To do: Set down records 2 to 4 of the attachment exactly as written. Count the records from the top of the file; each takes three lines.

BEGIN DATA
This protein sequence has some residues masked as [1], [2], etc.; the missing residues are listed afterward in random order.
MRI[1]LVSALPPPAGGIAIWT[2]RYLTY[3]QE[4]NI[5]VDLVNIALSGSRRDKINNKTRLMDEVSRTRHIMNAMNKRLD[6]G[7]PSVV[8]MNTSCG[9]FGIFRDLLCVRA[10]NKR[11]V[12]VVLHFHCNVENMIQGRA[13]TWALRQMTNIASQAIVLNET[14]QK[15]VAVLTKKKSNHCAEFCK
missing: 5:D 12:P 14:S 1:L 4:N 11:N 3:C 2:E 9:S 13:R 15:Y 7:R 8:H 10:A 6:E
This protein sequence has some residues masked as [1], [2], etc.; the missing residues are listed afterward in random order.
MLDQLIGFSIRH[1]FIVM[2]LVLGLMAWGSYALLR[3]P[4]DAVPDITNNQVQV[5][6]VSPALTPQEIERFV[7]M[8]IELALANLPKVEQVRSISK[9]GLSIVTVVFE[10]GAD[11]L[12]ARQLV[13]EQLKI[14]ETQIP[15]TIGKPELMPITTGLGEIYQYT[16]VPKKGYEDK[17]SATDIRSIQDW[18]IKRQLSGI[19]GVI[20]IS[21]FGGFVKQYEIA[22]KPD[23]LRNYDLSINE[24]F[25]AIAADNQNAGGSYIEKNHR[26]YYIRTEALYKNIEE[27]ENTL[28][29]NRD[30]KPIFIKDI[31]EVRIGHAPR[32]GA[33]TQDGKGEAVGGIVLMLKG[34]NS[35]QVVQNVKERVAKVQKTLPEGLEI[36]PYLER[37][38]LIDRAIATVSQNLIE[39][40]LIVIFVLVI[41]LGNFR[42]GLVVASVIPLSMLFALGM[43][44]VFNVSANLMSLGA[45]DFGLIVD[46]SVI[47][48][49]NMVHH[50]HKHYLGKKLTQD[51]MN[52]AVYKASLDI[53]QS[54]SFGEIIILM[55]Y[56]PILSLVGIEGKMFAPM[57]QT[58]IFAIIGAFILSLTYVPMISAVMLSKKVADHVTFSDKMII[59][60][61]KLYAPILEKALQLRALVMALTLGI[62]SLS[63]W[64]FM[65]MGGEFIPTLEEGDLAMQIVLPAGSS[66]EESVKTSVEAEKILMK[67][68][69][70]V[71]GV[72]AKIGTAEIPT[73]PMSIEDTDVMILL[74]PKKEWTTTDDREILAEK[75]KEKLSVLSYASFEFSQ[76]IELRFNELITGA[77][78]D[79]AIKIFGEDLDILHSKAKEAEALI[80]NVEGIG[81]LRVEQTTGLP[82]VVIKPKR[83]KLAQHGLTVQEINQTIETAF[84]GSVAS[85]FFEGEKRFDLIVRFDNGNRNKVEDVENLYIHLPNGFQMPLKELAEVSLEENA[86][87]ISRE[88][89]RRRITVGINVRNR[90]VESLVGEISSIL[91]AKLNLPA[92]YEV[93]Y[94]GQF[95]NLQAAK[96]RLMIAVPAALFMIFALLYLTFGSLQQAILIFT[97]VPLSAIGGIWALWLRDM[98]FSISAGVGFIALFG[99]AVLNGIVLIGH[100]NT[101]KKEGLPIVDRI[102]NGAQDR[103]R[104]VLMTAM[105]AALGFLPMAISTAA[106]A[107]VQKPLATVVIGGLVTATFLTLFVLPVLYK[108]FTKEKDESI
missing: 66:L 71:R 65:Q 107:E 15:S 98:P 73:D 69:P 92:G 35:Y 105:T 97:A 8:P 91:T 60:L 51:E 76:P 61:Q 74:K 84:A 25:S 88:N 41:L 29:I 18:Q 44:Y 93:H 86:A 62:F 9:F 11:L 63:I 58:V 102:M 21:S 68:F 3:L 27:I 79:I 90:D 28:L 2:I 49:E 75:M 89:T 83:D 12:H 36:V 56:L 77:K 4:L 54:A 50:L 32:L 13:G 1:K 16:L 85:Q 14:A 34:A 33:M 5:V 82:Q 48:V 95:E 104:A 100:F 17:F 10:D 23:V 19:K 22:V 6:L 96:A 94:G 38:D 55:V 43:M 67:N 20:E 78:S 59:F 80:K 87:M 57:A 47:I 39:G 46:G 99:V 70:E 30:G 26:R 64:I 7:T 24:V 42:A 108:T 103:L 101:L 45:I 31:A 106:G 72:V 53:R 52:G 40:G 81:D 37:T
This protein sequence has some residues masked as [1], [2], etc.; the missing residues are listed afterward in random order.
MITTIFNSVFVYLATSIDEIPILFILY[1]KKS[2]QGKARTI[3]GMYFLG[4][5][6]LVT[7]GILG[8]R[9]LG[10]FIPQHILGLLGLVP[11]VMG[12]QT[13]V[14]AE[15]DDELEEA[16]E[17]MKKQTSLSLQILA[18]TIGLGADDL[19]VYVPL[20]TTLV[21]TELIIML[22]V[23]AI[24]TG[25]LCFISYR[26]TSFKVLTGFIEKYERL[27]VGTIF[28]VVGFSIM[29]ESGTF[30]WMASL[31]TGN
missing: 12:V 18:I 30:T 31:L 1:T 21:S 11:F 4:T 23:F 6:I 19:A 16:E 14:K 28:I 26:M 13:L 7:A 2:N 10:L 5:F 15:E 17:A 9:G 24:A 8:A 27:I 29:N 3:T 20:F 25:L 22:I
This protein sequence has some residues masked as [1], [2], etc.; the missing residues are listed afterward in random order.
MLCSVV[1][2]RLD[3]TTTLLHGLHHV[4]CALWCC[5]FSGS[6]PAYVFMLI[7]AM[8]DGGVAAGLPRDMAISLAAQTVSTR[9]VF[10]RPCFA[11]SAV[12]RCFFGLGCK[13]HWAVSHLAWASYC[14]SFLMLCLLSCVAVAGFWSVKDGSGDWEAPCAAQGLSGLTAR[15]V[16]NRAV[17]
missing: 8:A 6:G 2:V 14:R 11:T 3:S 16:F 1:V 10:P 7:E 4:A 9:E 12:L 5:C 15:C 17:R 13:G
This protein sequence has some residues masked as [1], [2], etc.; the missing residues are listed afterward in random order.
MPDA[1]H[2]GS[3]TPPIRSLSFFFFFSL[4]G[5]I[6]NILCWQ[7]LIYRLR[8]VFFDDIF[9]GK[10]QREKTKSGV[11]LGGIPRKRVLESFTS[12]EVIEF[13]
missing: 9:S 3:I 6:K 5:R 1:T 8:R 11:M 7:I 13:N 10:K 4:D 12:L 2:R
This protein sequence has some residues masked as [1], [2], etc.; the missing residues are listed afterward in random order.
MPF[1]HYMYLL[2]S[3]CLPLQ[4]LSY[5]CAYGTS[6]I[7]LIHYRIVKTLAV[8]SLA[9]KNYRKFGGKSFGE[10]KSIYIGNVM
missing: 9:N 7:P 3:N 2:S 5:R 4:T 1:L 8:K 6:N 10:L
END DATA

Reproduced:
This protein sequence has some residues masked as [1], [2], etc.; the missing residues are listed afterward in random order.
MLDQLIGFSIRH[1]FIVM[2]LVLGLMAWGSYALLR[3]P[4]DAVPDITNNQVQV[5][6]VSPALTPQEIERFV[7]M[8]IELALANLPKVEQVRSISK[9]GLSIVTVVFE[10]GAD[11]L[12]ARQLV[13]EQLKI[14]ETQIP[15]TIGKPELMPITTGLGEIYQYT[16]VPKKGYEDK[17]SATDIRSIQDW[18]IKRQLSGI[19]GVI[20]IS[21]FGGFVKQYEIA[22]KPD[23]LRNYDLSINE[24]F[25]AIAADNQNAGGSYIEKNHR[26]YYIRTEALYKNIEE[27]ENTL[28][29]NRD[30]KPIFIKDI[31]EVRIGHAPR[32]GA[33]TQDGKGEAVGGIVLMLKG[34]NS[35]QVVQNVKERVAKVQKTLPEGLEI[36]PYLER[37][38]LIDRAIATVSQNLIE[39][40]LIVIFVLVI[41]LGNFR[42]GLVVASVIPLSMLFALGM[43][44]VFNVSANLMSLGA[45]DFGLIVD[46]SVI[47][48][49]NMVHH[50]HKHYLGKKLTQD[51]MN[52]AVYKASLDI[53]QS[54]SFGEIIILM[55]Y[56]PILSLVGIEGKMFAPM[57]QT[58]IFAIIGAFILSLTYVPMISAVMLSKKVADHVTFSDKMII[59][60][61]KLYAPILEKALQLRALVMALTLGI[62]SLS[63]W[64]FM[65]MGGEFIPTLEEGDLAMQIVLPAGSS[66]EESVKTSVEAEKILMK[67][68][69][70]V[71]GV[72]AKIGTAEIPT[73]PMSIEDTDVMILL[74]PKKEWTTTDDREILAEK[75]KEKLSVLSYASFEFSQ[76]IELRFNELITGA[77][78]D[79]AIKIFGEDLDILHSKAKEAEALI[80]NVEGIG[81]LRVEQTTGLP[82]VVIKPKR[83]KLAQHGLTVQEINQTIETAF[84]GSVAS[85]FFEGEKRFDLIVRFDNGNRNKVEDVENLYIHLPNGFQMPLKELAEVSLEENA[86][87]ISRE[88][89]RRRITVGINVRNR[90]VESLVGEISSIL[91]AKLNLPA[92]YEV[93]Y[94]GQF[95]NLQAAK[96]RLMIAVPAALFMIFALLYLTFGSLQQAILIFT[97]VPLSAIGGIWALWLRDM[98]FSISAGVGFIALFG[99]AVLNGIVLIGH[100]NT[101]KKEGLPIVDRI[102]NGAQDR[103]R[104]VLMTAM[105]AALGFLPMAISTAA[106]A[107]VQKPLATVVIGGLVTATFLTLFVLPVLYK[108]FTKEKDESI
missing: 66:L 71:R 65:Q 107:E 15:S 98:P 73:D 69:P 92:G 35:Y 105:T 97:A 8:P 91:T 60:L 51:E 76:P 61:Q 74:K 84:A 25:S 88:N 41:L 29:I 18:Q 44:Y 93:H 86:A 62:F 9:F 11:L 63:I 58:V 102:M 21:S 68:F 3:L 27:I 79:I 90:D 28:L 2:I 49:E 75:M 89:T 83:D 12:H 36:V 56:L 77:K 4:L 54:A 50:L 32:L 13:G 1:K 16:L 85:Q 14:A 34:A 33:M 5:V 82:Q 48:V 95:E 104:A 100:F 17:F 10:D 23:V 19:K 22:V 6:L 96:A 94:G 38:D 55:V 43:M 67:N 20:E 78:S 59:F 80:K 87:M 57:A 47:I 39:G 46:G 99:V 70:E 30:G 26:R 64:I 7:T 24:V 42:A 108:T 103:L 101:L 45:I 31:A 106:G 72:V 53:R 52:G 40:G 81:D 37:T
This protein sequence has some residues masked as [1], [2], etc.; the missing residues are listed afterward in random order.
MITTIFNSVFVYLATSIDEIPILFILY[1]KKS[2]QGKARTI[3]GMYFLG[4][5][6]LVT[7]GILG[8]R[9]LG[10]FIPQHILGLLGLVP[11]VMG[12]QT[13]V[14]AE[15]DDELEEA[16]E[17]MKKQTSLSLQILA[18]TIGLGADDL[19]VYVPL[20]TTLV[21]TELIIML[22]V[23]AI[24]TG[25]LCFISYR[26]TSFKVLTGFIEKYERL[27]VGTIF[28]VVGFSIM[29]ESGTF[30]WMASL[31]TGN
missing: 12:V 18:I 30:T 31:L 1:T 21:S 11:F 4:T 23:F 6:I 19:A 16:E 14:K 28:I 26:M 13:L 7:A 2:N 10:L 5:F 15:E 17:A 9:G 24:A 8:A 27:I 29:N 3:T 20:F 25:L 22:I
This protein sequence has some residues masked as [1], [2], etc.; the missing residues are listed afterward in random order.
MLCSVV[1][2]RLD[3]TTTLLHGLHHV[4]CALWCC[5]FSGS[6]PAYVFMLI[7]AM[8]DGGVAAGLPRDMAISLAAQTVSTR[9]VF[10]RPCFA[11]SAV[12]RCFFGLGCK[13]HWAVSHLAWASYC[14]SFLMLCLLSCVAVAGFWSVKDGSGDWEAPCAAQGLSGLTAR[15]V[16]NRAV[17]
missing: 8:A 6:G 2:V 14:R 11:T 3:S 16:F 1:V 10:P 7:E 4:A 9:E 12:L 5:C 15:C 17:R 13:G